The San Antonio Spurs' Kawhi Leonard is indisputably one of the best basketball players on the planet. Leonard, who is only 25, continues to improve every year. This year he has been so good that his name is now being mentioned as an MVP candidate, and rightly so (1). He is by all accounts an intelligent, soft-spoken, modest and thoroughly likable young man with an incredible work ethic.
But in a recent interview in GQ, he unwittingly (presumably) helped to perpetuate one of the worst health scams around—that drinking alkaline (high pH) water has health benefits, for example treating or preventing cancer or "detoxifying" your body. It is absolute nonsense, and also chemically and physiologically impossible.
"Here’s a look at the steadfast daily diet of San Antonio Spurs star Kawhi Leonard, who swears by high-alkaline waters."
Mick Rouse, GQ Magazine - March 9, 2017
It is unfortunate that the water comment "leaked" its way into the interview, because everything else that Leonard has to say is worth listening to, such as eating fresh food and vegetables while on the road rather than relying solely on restaurants and not playing on a full stomach. Good, sensible stuff.
GQ should know better. The alkaline water health claim has been debunked and then debunked again and again..... yet it refuses to die.
(See: Stupid Whole Foods Tricks, Pure Unstructured Structured Water - Because Some People Will Buy Anything)
While some sites equivocate ("there is no evidence..."), I'm going to go one step further. The fake health claims of alkaline water are chemically impossible. This is because of one of the cornerstones of chemistry—the acid-base reaction. It is one of the fastest of all chemical reactions, which is why alkaline water is useful for exactly one health condition - heartburn (2).
Acid-base reactions are so fast that they are referred to as diffusion controlled, meaning that the slowest step is simply the acid and the base "finding" each other in solution. Then the reaction is instantaneous. This is what happens in your stomach, and is where antacids get their name. If enough bicarbonate is consumed, it will also temporarily raise the pH in the rest of the GI tract and the urine. But NOT THE BLOOD (3).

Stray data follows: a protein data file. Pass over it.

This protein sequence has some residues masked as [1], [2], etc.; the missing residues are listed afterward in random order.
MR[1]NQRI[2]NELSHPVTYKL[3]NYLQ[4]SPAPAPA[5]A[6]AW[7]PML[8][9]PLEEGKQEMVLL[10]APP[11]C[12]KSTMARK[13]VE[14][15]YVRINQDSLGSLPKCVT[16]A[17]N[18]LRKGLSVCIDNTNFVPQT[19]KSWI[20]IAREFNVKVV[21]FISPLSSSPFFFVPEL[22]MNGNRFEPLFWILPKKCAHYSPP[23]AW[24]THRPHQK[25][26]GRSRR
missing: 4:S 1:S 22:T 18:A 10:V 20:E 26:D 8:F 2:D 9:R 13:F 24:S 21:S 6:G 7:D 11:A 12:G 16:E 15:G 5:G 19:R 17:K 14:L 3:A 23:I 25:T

When alkaline water, in this case, sodium bicarbonate (baking soda), is consumed, it immediately neutralizes stomach acid (hydrochloric acid), forming table salt and carbonic acid, which is unstable and breaks down to CO2 gas (this is why you might belch). Your magic alkaline water is now gone (3), something that dopes who have purchased it online should have known.
How to (literally) piss away $9.84 plus tax and shipping.
Or you could try this instead:
Five cents each at Costco. And they're gluten free!!!
I was thinking of calling a technical foul on him for the alkaline water thing, but he's just too nice. And has had none called on him in his entire NBA career.
(1) Leonard's offensive stats alone qualify him as an MVP candidate, but he is recognized as the best defensive player in the game. I wish he was on my fantasy basketball team instead of the bunch of idiots I picked. I selected a highlight video for all you sports fans. The guy isn't human. Enjoy.
(2) There can be legitimate medical reasons for administering a base. For example, in the case of aspirin poisoning, raising the pH of the stomach also (temporarily) raises the pH throughout the GI tract. This neutralizes the aspirin (acetylsalicylic acid) and facilitates excretion in the urine.
(3) The pH of human blood is tightly regulated by the body, ranging from 7.35 to 7.45. Certain disorders (e.g., ketoacidosis) and drugs can make the blood significantly more acidic. This is a medical emergency.
(4) Depending on temperature and concentration, this reaction takes about 0.000000000001 seconds.